The Sixty Best Episodes of XENA: WARRIOR PRINCESS (Number Three)

Welcome to another Xena Thursday! We’re continuing with my 60 favorite episodes of Xena: Warrior Princess. I’ve been a fan of this series since I was about three years old and believe me–this list was tough to make! If you’re unfamiliar with the show, it was a spin-off of Hercules: The Legendary Journeys and aired in first-run syndication from 1995 to 2001. Taking place primarily in Ancient Greece, the show focused on Xena (Lucy Lawless), a reformed warlord seeking redemption for her evil past by helping others. She traveled with her best friend, Gabrielle (Renée O’Connor), an aspiring bard and the chronicler of Xena’s adventures.

I have chosen the best 60 of the 134 produced episodes. Of course, these are all subjective. For those who are familiar with the series, I hope my points-of-view will prove fascinating and perhaps inspire you to reexamine your favorite, or perhaps least favorite, episodes. For those who are unfamiliar with the series, this list might spark your interest and give you some places to start. Because the series did so many different things over the 134 episodes, Xena is the type of show that requires multiple viewings to be properly assessed. The ranking is subjective. If a particular story strikes your fancy, I encourage you to give it a try! In fact, contact me and I will be able to hook you up.

With all that said, let us resume with episode number three on the list.

 

03. Season 1, Episode 22: “Callisto” (Aired: 05/13/96 | Filmed: 02/06 – 02/16/96)

Xena is once again reminded of the sins of her past when a malicious female warrior, whose family was killed by Xena’s former army, exacts her revenge on the Warrior Princess by impersonating her.

Written by R.J. Stewart | Directed by T.J. Scott | Production No. 876920

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We’re finally into the top three with one of the most important episodes of the entire series. “Callisto” not only sees the introduction of that titular villain, but also of the character who will become Xena and Gabrielle’s greatest friend: Joxer, The Mighty. Beyond that, “Callisto” is so directly connected to the series’ premise — Xena’s atonement for her past evils — that it might just be the best episode for curious new fans. Furthermore, this episode houses some truly stellar performances and (most thrillingly) one of the more memorable action sequences of the entire series.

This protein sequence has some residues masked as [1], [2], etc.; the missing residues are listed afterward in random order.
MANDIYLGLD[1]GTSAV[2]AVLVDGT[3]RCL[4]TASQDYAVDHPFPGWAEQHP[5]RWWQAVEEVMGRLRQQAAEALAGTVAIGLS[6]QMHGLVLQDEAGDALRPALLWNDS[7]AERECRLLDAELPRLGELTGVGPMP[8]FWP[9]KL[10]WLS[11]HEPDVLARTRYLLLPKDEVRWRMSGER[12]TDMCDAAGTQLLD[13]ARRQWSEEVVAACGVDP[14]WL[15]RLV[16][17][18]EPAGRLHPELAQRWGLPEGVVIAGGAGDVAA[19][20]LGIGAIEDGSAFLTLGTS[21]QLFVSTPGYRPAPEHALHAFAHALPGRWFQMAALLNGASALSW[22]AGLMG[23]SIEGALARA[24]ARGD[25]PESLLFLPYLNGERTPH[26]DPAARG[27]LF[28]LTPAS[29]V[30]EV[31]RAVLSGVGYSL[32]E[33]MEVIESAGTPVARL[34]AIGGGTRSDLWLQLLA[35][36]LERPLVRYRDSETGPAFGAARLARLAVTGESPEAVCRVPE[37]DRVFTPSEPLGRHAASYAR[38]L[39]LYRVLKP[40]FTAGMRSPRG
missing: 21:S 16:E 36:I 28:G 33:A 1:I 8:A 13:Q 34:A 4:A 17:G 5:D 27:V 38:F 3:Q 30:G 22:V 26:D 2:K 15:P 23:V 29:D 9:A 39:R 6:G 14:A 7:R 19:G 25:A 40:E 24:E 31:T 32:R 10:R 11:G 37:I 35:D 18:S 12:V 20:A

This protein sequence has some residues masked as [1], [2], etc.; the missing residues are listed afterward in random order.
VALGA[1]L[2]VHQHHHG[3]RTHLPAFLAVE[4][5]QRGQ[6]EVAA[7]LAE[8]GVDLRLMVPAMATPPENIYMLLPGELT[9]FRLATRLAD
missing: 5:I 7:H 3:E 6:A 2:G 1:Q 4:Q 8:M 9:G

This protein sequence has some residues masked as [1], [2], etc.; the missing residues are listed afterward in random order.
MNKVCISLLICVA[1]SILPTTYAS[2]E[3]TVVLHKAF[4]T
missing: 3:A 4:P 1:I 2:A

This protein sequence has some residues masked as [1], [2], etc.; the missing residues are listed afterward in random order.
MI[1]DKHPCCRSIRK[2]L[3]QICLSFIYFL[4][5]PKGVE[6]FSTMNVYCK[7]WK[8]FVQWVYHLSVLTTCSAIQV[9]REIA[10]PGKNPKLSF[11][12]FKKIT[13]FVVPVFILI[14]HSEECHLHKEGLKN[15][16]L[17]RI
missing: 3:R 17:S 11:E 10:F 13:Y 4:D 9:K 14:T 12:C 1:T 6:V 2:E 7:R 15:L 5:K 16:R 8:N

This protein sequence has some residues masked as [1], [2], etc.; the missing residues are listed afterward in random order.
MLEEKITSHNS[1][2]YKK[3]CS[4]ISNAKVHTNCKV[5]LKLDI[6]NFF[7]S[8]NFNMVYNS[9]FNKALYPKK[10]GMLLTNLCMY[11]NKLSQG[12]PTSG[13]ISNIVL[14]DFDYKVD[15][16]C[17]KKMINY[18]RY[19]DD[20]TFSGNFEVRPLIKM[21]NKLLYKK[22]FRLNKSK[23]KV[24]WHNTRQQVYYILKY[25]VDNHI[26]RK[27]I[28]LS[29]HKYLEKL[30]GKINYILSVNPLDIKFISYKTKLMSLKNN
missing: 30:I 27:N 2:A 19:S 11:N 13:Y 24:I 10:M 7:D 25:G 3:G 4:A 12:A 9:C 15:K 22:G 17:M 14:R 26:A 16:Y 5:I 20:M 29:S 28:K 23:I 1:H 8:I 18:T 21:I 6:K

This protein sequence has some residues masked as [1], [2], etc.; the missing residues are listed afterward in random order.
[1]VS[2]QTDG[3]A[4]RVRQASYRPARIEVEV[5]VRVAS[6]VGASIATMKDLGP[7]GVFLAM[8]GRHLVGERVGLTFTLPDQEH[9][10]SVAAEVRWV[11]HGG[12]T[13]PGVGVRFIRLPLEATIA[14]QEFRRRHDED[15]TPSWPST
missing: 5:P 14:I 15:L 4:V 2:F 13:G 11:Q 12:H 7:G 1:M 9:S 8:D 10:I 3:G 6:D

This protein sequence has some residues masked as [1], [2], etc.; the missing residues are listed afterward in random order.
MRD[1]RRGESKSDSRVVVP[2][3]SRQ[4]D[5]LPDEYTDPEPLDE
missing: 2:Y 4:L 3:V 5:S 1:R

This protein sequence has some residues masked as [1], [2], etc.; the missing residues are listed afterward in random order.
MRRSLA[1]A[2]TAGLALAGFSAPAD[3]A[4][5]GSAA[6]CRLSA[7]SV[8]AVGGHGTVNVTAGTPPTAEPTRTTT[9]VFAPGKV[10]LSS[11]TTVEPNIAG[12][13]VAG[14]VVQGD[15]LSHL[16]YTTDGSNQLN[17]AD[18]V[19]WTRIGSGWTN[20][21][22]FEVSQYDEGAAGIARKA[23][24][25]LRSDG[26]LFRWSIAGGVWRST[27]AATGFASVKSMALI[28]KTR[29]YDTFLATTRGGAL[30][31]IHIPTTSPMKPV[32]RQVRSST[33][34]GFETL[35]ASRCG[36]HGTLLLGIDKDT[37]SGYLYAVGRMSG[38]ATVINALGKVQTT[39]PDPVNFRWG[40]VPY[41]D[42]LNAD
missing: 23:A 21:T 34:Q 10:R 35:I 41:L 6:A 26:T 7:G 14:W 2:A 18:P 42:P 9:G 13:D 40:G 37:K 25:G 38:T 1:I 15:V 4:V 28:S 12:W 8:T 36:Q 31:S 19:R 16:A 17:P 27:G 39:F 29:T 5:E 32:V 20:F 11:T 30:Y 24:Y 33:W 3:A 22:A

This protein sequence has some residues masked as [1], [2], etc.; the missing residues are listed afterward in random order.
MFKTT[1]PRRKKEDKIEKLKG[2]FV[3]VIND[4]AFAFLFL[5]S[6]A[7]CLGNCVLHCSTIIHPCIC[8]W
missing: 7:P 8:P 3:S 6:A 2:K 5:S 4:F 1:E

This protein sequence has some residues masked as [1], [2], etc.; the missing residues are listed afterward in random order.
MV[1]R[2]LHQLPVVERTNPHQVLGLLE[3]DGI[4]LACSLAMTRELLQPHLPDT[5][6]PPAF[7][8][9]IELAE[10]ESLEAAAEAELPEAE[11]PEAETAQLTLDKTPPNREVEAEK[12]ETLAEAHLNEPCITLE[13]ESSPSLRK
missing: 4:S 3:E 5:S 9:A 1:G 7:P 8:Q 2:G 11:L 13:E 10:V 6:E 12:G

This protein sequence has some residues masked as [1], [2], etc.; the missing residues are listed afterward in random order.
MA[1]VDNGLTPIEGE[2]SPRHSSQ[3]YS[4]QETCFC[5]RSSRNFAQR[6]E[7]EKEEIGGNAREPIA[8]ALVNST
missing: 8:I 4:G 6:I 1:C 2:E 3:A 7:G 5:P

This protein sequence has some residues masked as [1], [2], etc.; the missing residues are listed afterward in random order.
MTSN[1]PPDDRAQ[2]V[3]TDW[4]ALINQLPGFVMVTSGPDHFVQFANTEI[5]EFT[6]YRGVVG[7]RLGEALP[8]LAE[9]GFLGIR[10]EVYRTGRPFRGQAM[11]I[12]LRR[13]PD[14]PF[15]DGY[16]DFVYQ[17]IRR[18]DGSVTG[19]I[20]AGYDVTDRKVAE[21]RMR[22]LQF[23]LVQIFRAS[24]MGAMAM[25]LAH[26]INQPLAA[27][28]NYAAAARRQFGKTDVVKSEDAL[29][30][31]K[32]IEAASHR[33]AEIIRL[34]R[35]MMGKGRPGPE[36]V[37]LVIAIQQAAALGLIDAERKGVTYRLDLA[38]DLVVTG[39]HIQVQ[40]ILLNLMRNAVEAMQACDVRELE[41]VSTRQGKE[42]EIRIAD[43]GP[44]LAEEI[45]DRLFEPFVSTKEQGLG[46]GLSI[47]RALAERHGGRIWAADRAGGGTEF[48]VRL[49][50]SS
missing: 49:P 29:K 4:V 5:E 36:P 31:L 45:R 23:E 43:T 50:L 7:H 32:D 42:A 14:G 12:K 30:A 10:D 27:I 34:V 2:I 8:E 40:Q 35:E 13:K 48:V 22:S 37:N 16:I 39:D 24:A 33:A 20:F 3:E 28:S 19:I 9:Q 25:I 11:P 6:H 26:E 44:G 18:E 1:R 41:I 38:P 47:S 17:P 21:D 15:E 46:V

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Xena learns from Melas, a man whose family has been murdered, that a woman is plundering villages under the alias of Xena: Warrior Princess. On their way to confront the impostor, the duo are harassed by a bumbler named Joxer, who offers his warrior services to Xena. She rebukes both him and Melas, who attempts to assassinate her, thinking that she’s the one who murdered his family.

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Xena arrives in the next village and finally confronts the woman, a blonde named Callisto, who reveals that she’s the one who shot Xena with the poison dart in “The Greater Good.” After Callisto runs off with Xena’s chakram in tow, Xena puts the punch on Callisto’s right hand man, Theodorus. He tells Xena that Callisto’s family was killed by Xena’s army when they raided and burned the village of Cirra many years ago. Callisto is now seeking revenge by attempting to tarnish the Warrior Princess’s reputation. Theodorus also reveals that Callisto’s headed to murder the Oracle of Delphi and pin the crime on Xena. Melas has witnessed the whole thing and apologizes for his error. He decides to travel with Xena and Gabrielle. Meanwhile, Joxer visits Callisto’s hideout and asks to be a part of her army. After laughing at him, Callisto tells the fool that he must prove himself to her — by capturing Gabrielle. That night, Xena and Gabrielle have a heart-to-heart by the fire, and Xena tears up as she recalls her responsibility in the burning of Cirra.